30. In Nasiruddin (supra) and Kusum Ingots & Alloys Ltd. (supra), the court was not dealing with a question of this nature. Therefore, the same are not authorities for the proposition that the High Court, which is situated at the same place as the situs of the Tribunal, alone will have jurisdiction. If the cause of action doctrine, as analysed hereinbefore is given effect to, invariably more than one high Court may have jurisdiction, which is not contemplated.

31. The learned Solicitor General relies upon the decision in Stridewell (1994) 1 SCC 34 wherein construing Section 10A vis-`-vis Section 10F of Companies Act, 1956, it was held that the High Court would mean the High Court having jurisdiction in relation to a place at which the registered office of the Company concerned is situated as indicated in Section 2(11) read with Section 1A thereof.

32. We are, however, of the view that in terms of the Companies Act, "the High Court" was clearly intended to specify the particular High Court identified by Section 10F itself, and therefore, it was held not to be a High Court indicated by the place at which Company Law Board passes the order under appeal.

Munsha Singh & Ors. AIR 1977 SC 640, wherein this Court opined that no distinction could legitimately been drawn between the right to sue and cause of action unless so indicated in the relevant statute. Yet again in M/s. M.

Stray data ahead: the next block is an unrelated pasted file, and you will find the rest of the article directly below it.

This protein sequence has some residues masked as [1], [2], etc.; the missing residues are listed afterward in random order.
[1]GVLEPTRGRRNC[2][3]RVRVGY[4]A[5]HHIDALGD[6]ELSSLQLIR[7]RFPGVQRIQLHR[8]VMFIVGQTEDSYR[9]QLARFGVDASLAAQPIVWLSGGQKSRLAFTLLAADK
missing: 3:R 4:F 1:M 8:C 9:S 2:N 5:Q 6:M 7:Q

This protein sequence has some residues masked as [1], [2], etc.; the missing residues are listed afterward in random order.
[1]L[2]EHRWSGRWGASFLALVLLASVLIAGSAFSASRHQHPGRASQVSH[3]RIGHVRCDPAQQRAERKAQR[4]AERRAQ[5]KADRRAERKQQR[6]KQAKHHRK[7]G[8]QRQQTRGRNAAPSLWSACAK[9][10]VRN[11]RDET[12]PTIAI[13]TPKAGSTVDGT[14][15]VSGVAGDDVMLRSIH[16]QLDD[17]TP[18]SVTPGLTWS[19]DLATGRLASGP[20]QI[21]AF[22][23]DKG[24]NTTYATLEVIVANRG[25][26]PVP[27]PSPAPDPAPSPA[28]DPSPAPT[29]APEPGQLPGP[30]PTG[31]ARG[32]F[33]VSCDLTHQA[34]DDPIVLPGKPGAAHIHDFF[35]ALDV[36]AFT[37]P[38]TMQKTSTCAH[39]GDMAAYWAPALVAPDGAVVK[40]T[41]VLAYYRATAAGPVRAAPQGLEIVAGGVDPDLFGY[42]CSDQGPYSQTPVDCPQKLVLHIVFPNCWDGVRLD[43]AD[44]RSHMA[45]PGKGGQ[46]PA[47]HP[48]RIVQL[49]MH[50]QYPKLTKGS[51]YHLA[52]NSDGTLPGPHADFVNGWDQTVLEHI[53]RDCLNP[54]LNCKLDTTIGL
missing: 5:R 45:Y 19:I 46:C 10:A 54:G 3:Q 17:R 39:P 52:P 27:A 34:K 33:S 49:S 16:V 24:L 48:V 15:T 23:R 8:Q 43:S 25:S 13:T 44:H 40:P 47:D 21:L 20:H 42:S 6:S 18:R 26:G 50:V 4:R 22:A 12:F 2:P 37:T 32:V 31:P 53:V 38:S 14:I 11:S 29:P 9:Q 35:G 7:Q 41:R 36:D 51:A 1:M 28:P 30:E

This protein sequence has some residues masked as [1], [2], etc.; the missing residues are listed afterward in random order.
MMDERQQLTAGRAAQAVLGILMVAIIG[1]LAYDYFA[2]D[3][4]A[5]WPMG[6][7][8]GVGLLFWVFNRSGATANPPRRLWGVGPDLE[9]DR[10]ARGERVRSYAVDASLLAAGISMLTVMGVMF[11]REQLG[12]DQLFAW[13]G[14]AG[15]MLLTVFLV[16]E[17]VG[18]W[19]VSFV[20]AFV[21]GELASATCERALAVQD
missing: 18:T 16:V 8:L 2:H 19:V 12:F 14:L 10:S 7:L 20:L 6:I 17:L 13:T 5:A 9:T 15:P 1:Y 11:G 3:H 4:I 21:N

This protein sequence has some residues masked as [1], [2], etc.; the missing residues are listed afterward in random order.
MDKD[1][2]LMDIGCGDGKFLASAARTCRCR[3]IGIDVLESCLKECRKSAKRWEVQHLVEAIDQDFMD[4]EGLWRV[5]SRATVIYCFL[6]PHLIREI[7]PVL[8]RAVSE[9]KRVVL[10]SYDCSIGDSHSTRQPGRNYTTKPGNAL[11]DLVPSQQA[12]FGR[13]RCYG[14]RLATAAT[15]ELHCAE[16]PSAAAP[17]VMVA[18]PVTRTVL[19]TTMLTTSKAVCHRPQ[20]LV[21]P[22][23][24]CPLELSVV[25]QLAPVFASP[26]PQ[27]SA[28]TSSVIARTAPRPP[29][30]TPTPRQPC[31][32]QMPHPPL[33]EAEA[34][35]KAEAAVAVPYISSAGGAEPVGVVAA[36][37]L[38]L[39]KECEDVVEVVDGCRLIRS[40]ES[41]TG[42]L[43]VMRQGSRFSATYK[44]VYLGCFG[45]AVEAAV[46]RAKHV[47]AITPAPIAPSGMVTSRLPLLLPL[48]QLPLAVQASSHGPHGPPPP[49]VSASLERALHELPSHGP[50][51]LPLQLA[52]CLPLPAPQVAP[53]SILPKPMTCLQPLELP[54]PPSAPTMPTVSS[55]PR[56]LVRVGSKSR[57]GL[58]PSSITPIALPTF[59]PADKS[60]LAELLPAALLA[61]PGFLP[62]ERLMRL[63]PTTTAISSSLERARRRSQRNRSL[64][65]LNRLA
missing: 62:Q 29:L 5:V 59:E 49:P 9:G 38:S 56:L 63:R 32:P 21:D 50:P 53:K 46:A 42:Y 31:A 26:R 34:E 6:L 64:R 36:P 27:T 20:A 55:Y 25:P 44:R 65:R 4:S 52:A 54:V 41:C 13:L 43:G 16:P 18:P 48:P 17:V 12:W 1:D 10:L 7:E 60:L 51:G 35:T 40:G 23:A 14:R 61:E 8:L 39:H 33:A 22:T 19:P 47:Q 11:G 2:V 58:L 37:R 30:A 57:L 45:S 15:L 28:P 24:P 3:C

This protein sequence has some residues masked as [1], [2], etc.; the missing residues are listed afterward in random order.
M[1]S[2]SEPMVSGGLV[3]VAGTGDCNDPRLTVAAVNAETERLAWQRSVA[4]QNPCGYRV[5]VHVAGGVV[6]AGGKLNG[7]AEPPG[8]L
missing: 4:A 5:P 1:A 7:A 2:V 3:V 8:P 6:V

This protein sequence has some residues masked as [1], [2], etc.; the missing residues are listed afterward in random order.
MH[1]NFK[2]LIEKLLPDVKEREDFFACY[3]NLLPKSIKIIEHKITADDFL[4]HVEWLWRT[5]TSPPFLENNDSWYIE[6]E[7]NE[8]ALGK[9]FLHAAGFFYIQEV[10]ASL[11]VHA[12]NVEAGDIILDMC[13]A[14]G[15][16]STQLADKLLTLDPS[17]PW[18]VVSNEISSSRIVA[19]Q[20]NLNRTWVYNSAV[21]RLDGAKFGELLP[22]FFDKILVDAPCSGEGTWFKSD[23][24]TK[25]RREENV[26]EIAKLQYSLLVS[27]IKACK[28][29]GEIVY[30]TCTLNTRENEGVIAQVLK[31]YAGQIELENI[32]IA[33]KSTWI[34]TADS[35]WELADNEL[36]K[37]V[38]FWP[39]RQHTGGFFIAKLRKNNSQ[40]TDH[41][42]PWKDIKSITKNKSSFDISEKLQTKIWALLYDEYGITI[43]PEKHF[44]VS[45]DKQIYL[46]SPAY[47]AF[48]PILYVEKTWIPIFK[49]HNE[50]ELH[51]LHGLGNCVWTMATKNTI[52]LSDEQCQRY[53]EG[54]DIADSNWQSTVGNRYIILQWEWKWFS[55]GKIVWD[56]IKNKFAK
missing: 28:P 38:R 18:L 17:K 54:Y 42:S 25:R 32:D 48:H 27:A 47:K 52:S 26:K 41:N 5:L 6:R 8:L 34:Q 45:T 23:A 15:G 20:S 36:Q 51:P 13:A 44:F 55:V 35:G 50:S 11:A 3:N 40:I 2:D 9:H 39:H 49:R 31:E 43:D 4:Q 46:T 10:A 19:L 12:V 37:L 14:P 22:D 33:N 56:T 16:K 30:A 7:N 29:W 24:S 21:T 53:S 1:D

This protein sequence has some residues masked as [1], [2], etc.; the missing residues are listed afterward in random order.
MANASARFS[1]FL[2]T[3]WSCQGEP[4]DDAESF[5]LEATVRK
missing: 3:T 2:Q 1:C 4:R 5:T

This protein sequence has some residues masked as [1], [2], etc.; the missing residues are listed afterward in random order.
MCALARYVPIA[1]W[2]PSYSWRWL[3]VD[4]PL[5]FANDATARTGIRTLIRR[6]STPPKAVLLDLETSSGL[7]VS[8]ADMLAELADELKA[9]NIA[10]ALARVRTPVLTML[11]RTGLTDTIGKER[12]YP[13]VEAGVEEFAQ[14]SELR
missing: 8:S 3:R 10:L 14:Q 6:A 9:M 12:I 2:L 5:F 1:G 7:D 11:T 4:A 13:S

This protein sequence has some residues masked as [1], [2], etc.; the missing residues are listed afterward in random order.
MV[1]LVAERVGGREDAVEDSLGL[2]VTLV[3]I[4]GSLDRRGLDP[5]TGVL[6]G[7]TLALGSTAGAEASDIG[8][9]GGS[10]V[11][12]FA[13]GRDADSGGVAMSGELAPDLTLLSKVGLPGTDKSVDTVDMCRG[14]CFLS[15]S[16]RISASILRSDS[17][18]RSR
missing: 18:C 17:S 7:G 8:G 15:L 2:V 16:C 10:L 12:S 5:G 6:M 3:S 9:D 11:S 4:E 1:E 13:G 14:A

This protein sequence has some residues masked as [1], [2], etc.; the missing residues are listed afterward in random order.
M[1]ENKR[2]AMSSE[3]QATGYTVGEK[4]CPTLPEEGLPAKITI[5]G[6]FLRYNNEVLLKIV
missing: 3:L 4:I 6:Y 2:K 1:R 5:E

3 SCC 75, a right to appeal was held to be carrying with it distinct cause of action stating :- "It is his submission that in considering the provisions of Order 23, Rule 1, the relevant fact to be borne in mind is the subject matter of the appeal and if the subject matter of the appeal be different, as in the present case it is the earlier appeal No. 36 of 1981 being confined to the subject matter of instalment and the subsequent appeal No. 44 of 1981 being against the decree on the merits of the claim,the withdrawal of the earlier appeal cannot, in any way, be a bar to the maintainability of the subsequent appeal. Mr. Nariman has in this connection referred to the decision of this Court in Vallabhdas v. Dr. Madan Lal and Ors. in which this Court "equated the meaning of the words "subject matter" in Order 23 Rule 1 with the meaning of the words "cause of action" in Order 23 Rule 2. Relying on this decision, Mr. Nariman has argued that the "subject matter" of the appeal within the meaning of Order 23, Rule 1, must be considered in the light of the meaning of the words "cause of action" in Order 2, Rule 2; and it is his argument that as the "cause of action" in respect of the claim for instalment is entirely different from the "cause of action" in respect of decree which embraces within its fold the 'subject matter" of the respective claims of the parties in the suit, the withdrawal of the earlier appeal No. 36 of 1981 against the instalments cannot in any way affect the maintain ability of the appeal No. 44 of 1981 against the decree on the merits of the claim. Mr.